I got a “Winners Announced” email the other day.

You know that feeling, right? When you hastily click on it, frantically scan the list. And slowly realize your name isn’t there. So you delete the email with a particularly painful stab of the finger.

It makes me reflect on the theories of Belief. There’s one that says if I believe, or so I’m told, all things are possible. Just assure myself it’s real and it will be. You know – that New Age stuff.

So where exactly does that differ from the kids laying in the field, believing that the space ship on Star Trek is about to beam them up to a new galaxy? (Note: Not that I ever did that.) I mean, real belief also includes that crazy guy at college who absolutely knew the government filled the airwaves with neurons to brainwash us all. And what about the frat guy at the cafeteria who deeply believed John Belushi in Animal House pointed the way to political success?

I want to believe my writing is the best – that I’m about to be ‘discovered’, about to make more cash than Fifty Shades of Gray. Except in a YA sort of way. A better allegory might be Harry Potter – but somehow that success story seems much more likely in England. Something to do with British Rail.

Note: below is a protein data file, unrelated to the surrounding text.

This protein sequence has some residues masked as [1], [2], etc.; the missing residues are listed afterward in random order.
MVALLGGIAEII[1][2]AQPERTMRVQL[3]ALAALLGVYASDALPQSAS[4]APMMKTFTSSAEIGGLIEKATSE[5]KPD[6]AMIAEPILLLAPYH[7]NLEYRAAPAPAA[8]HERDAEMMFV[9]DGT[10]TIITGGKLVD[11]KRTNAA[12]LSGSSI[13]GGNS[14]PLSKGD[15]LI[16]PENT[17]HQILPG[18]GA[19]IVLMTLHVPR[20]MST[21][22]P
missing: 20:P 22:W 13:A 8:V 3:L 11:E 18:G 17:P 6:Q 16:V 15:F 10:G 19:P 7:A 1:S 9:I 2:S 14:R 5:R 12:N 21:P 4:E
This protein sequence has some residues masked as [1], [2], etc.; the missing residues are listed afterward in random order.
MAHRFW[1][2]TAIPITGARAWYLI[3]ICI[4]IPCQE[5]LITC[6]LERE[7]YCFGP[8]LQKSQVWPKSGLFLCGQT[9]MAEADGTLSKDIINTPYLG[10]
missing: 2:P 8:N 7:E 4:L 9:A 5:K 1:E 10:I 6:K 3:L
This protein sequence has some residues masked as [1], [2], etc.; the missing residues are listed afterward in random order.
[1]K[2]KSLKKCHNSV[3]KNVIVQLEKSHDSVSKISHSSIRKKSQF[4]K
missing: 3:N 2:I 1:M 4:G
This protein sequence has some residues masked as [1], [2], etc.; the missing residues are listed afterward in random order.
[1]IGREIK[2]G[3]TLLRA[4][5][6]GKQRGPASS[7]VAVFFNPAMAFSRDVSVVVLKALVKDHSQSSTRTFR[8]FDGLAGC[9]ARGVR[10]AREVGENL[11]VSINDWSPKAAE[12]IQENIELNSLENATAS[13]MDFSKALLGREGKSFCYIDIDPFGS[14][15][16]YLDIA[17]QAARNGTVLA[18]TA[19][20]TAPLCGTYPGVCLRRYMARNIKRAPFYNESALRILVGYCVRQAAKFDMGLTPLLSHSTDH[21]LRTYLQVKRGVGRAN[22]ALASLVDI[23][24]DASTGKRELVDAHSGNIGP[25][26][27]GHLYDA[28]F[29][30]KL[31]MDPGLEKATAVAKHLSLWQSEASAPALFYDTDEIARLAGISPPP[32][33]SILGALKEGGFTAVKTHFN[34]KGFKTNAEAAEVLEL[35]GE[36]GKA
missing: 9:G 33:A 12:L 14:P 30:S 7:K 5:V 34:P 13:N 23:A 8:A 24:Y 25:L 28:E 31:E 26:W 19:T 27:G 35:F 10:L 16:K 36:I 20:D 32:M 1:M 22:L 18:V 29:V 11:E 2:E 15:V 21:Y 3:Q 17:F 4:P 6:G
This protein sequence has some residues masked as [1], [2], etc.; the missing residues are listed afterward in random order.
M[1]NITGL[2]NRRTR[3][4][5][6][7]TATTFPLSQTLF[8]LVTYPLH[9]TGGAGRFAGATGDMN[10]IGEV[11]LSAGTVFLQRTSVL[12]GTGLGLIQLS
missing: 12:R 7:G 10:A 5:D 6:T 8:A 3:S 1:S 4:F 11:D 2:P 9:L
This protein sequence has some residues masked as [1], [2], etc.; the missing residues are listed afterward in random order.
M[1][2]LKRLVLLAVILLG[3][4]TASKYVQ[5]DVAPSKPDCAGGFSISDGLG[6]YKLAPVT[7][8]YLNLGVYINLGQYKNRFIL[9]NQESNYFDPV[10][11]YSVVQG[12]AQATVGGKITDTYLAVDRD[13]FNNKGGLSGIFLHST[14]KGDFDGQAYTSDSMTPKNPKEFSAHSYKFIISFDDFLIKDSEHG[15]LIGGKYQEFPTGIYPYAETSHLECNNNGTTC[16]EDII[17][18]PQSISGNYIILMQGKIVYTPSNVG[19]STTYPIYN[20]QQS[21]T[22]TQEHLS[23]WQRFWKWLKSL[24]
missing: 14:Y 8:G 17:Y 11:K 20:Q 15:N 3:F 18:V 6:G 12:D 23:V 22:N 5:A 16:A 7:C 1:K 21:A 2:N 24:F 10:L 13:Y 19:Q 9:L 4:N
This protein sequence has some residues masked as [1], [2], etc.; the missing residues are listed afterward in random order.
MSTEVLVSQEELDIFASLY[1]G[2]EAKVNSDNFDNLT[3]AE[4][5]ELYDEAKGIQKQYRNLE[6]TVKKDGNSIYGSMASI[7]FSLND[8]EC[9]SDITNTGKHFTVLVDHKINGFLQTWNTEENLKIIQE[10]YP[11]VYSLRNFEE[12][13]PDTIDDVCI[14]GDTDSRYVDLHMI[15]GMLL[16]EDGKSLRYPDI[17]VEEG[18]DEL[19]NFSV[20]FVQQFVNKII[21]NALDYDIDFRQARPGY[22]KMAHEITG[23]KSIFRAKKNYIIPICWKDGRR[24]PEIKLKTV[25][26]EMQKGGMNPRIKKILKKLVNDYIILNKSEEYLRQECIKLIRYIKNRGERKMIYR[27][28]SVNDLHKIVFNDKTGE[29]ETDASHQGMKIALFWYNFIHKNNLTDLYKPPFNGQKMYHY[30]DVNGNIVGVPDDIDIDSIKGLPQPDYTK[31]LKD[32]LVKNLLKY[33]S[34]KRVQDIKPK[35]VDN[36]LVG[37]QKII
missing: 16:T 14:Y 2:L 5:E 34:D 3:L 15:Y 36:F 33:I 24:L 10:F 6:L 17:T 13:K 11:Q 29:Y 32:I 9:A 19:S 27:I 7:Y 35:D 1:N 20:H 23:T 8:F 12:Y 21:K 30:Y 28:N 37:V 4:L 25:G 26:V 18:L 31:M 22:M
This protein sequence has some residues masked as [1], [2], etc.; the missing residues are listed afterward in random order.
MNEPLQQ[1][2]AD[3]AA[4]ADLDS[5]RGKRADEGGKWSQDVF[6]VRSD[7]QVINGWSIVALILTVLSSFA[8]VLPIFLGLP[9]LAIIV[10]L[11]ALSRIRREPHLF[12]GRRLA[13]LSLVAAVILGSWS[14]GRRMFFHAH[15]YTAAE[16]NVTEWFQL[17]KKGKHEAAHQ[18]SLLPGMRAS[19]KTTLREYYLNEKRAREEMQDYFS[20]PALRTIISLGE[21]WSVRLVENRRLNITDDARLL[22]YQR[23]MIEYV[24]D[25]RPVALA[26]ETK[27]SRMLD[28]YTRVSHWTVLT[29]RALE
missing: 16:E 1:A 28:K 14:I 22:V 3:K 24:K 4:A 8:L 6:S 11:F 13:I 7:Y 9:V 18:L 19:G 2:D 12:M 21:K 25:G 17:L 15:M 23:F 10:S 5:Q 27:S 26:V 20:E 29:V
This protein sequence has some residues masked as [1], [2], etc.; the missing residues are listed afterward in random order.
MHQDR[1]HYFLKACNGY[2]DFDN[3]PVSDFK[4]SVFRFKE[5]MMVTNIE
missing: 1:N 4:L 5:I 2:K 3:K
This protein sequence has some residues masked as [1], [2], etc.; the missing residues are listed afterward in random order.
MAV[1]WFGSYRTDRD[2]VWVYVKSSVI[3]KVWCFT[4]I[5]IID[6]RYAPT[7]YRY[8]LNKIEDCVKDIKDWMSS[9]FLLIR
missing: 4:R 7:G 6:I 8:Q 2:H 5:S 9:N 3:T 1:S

I’ve tried visualizing. I’ve tried mantras. The bank balance hasn’t noticeably changed.

Then, while staring at that balance online, I suddenly recall my Aunt Jake’s words. “Faith is not about the world you see changing before your eyes. It’s realizing how truly narrow your own point of view is, how clouded things are by your personal fears and doubts. And that maybe, just maybe, no matter how you believe it all came about, it’s exactly the way it’s supposed to be.

“Reflect on that every day – and your life really will change.”

What if the key to being a writer – or actor, artist, musician — is not measured in cash or accolades? What if the true yardstick is connecting with an audience? Reaching just a few people. If your work moves someone, somewhere, even a tiny bit … mission accomplished.

Now that I can believe.

 

A week later, I get another email from that same group. This time reminding us that the winners haven’t been announced yet, so please be careful with the information. Now that’s just dumb, I think to myself. Why tell the losers if you want to keep it secret …

Frantically I click on the link again. This time I’ll check that winner list thoroughly.

Because there is that other possibility, after all. You’re so sure you can’t win, you fail to see it when you actually do.

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